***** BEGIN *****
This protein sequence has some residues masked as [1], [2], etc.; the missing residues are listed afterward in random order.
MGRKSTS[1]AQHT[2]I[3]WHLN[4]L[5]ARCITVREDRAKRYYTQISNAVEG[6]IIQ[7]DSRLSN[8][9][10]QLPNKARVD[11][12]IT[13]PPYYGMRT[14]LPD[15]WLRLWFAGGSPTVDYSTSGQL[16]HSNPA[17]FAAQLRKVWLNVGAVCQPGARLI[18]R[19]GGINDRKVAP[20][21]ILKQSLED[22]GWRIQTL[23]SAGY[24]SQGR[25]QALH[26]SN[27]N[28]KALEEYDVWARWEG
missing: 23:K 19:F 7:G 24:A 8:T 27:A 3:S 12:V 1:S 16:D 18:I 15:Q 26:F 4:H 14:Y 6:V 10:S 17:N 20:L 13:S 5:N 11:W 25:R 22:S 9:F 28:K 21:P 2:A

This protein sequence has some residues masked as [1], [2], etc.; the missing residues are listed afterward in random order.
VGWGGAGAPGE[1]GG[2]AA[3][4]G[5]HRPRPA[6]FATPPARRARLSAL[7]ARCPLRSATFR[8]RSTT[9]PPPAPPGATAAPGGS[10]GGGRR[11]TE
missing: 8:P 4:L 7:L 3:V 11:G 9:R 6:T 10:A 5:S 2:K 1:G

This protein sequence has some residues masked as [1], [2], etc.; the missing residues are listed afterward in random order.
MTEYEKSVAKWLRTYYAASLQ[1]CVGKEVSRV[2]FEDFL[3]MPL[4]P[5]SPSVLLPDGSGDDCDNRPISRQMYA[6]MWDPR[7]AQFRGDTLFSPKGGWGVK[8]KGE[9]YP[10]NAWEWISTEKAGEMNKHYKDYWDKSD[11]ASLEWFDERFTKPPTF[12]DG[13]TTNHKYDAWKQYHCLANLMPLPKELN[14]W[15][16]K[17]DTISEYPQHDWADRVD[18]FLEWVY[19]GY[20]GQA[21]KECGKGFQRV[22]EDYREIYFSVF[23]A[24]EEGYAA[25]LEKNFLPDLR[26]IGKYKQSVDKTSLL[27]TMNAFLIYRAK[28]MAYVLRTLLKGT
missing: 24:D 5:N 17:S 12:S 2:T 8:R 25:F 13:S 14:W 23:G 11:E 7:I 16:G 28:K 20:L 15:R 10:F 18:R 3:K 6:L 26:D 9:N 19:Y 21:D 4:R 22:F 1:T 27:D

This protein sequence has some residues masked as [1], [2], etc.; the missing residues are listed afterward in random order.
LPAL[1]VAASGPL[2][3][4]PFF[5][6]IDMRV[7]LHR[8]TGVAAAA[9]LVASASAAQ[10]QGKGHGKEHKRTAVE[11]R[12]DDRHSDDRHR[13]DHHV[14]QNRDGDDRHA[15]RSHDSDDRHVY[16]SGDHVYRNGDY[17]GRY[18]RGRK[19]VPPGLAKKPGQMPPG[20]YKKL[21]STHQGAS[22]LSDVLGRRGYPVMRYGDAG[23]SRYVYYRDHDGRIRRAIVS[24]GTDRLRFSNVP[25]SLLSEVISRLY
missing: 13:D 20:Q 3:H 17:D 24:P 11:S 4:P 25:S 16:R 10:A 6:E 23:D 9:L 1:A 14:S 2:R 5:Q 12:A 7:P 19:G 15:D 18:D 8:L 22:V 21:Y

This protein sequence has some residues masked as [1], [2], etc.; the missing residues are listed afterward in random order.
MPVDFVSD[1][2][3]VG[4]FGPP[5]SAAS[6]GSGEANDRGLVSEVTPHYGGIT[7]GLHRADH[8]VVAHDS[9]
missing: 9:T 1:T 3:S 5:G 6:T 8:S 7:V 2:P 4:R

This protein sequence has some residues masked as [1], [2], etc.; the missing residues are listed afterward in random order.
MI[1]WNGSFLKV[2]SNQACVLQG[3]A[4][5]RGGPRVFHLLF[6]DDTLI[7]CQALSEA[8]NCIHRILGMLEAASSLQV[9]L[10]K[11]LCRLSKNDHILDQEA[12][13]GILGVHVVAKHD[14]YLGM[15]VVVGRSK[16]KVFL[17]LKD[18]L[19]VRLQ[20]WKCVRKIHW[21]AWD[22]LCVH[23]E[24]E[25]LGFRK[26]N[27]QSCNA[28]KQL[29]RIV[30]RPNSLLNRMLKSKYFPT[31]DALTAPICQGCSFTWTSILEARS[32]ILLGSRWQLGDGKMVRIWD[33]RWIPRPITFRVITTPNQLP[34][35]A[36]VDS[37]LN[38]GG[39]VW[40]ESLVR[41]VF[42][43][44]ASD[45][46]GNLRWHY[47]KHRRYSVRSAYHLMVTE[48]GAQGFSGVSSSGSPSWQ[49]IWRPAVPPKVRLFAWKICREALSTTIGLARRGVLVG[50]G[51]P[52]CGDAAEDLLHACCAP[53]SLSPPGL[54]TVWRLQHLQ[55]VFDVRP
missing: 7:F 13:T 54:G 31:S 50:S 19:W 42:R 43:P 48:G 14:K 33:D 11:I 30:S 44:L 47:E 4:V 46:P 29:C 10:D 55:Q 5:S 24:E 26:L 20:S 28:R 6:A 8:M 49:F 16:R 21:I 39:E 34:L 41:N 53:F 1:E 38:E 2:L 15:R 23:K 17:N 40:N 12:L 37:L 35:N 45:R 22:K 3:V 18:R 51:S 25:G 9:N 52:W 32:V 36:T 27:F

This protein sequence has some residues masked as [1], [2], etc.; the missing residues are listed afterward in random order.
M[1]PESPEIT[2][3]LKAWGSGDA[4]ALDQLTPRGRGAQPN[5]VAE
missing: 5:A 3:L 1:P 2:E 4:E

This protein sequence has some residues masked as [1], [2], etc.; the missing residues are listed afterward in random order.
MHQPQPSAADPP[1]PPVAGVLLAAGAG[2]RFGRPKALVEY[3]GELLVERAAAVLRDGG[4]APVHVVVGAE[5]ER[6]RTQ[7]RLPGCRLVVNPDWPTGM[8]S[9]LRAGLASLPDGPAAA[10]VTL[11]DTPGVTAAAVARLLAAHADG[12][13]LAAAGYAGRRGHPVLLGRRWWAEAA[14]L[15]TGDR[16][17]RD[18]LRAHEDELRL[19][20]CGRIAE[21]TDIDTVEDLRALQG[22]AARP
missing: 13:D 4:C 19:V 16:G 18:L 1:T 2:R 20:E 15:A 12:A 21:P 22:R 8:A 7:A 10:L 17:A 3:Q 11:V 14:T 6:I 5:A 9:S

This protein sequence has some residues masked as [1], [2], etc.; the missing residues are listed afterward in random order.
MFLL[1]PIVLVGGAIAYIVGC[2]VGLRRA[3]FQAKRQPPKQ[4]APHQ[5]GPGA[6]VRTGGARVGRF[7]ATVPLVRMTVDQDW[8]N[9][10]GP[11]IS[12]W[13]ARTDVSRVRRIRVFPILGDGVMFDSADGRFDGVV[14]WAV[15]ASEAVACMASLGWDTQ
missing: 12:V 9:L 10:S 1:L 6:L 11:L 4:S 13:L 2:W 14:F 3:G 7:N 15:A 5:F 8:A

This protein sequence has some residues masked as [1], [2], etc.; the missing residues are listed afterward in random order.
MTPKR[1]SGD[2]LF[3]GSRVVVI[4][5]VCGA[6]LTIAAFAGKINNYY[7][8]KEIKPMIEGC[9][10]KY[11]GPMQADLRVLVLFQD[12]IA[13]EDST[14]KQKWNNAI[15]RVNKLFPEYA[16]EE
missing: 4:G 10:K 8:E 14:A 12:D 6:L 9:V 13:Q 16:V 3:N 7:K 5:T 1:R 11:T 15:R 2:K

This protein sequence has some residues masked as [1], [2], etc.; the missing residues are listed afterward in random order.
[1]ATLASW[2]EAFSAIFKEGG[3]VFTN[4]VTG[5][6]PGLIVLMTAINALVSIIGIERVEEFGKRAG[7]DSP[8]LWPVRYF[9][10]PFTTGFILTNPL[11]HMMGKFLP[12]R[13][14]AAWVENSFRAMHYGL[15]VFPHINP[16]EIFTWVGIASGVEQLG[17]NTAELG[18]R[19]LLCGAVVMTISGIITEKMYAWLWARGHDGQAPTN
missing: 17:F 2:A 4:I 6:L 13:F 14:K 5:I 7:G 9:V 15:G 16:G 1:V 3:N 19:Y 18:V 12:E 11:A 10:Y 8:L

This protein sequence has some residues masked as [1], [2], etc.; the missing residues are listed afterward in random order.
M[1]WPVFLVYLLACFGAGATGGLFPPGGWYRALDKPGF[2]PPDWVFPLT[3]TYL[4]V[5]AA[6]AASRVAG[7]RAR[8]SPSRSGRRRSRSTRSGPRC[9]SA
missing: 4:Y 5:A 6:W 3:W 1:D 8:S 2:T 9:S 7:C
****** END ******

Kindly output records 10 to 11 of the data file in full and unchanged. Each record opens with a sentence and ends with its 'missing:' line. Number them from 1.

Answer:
This protein sequence has some residues masked as [1], [2], etc.; the missing residues are listed afterward in random order.
MTPKR[1]SGD[2]LF[3]GSRVVVI[4][5]VCGA[6]LTIAAFAGKINNYY[7][8]KEIKPMIEGC[9][10]KY[11]GPMQADLRVLVLFQD[12]IA[13]EDST[14]KQKWNNAI[15]RVNKLFPEYA[16]EE
missing: 4:G 10:K 8:E 14:A 12:D 6:L 9:V 13:Q 16:V 3:N 7:K 5:T 1:R 11:T 15:R 2:K

This protein sequence has some residues masked as [1], [2], etc.; the missing residues are listed afterward in random order.
[1]ATLASW[2]EAFSAIFKEGG[3]VFTN[4]VTG[5][6]PGLIVLMTAINALVSIIGIERVEEFGKRAG[7]DSP[8]LWPVRYF[9][10]PFTTGFILTNPL[11]HMMGKFLP[12]R[13][14]AAWVENSFRAMHYGL[15]VFPHINP[16]EIFTWVGIASGVEQLG[17]NTAELG[18]R[19]LLCGAVVMTISGIITEKMYAWLWARGHDGQAPTN
missing: 17:F 2:A 4:I 6:L 13:F 14:K 5:I 7:G 9:V 15:G 16:G 1:V 3:N 19:Y 18:V 12:E 11:A 10:Y 8:L